JBoss EAP 7 has recently been fully Java EE 7 certified. For most developers this essentially represents serious commitment from Red Hat towards commercial support for Java EE 7. As many of us know WildFly (the upstream community project for JBoss EAP) was one of the earliest Java EE application servers to get certified against Java EE 7. There are already numerous publicly known adoption stories for Java EE 7 on WildFly. However lack of Red Hat commercial support for WildFly had been a show-stopper for many – particularly very large enterprises. JBoss EAP removes this hurdle and is bound be to a further boost to Java EE 7 adoption. Indeed in my view JBoss for many years has ranked as one of the best Java EE implementations with one of the most adoption. That said one of the most valuable characteristics of Java EE is the rich implementation choices it offers (and hence the freedom from vendor lock-in).
JBoss EAP 7 joins the Java EE 7 compatible ranks of GlassFish 4, WildFly, WebSphere Liberty Profile 8.5, WebLogic 12.2.1, Hitachi Cosminexus and TmaxSoft JEUS. All of the Java EE certified offerings are always listed on the official Java EE compatibility page. For some perspective few other open standards such as SQL have as many available implementations as Java EE 7 already has (and this is bound to only just keep getting better).
Under the hood JBoss EAP 7 is the same core runtime as WildFly 10. Here is the download link for JBoss EAP 7. You can try it for free although you will need to register with the site (you don’t need to do that with WildFly). Unlike WildFly there is also a GUI installer that is not too cumbersome and does make customized setup easier.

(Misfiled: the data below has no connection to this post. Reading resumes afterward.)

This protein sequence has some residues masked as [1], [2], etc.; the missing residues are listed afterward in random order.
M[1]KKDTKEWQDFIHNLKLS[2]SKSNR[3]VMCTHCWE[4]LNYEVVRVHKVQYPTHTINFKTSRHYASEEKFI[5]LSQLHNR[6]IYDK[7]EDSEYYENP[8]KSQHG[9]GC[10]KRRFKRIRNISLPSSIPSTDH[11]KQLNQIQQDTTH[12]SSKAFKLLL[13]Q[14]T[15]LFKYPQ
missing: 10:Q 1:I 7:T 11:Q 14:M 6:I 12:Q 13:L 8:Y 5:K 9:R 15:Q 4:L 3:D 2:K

To test things out I ported over the demo code for my Java EE 7 testing talk using Arquillian to JBoss EAP 7. The porting process was very trivial and the overall experience was great. Like most modern modular Java EE application servers startup, shutdown, deployment and undeployment was blazing fast – in the order of seconds (in fact many of my integration tests finished in less than a second!). One of the things that I felt was a strong point for GlassFish was it’s mature administration features. JBoss and WildFly seem to be catching up fast both with their CLI (command line) and GUI admin console. The JBoss EAP console was genuinely impressive.
Overall I definitely recommend taking JBoss EAP 7 for a spin perhaps using my demo code (the demo code comes with setup instructions). If you haven’t tried out vanilla Java EE code in a while the demo may be an eye opener for you in terms of simplicity, power, productivity and ease-of-use.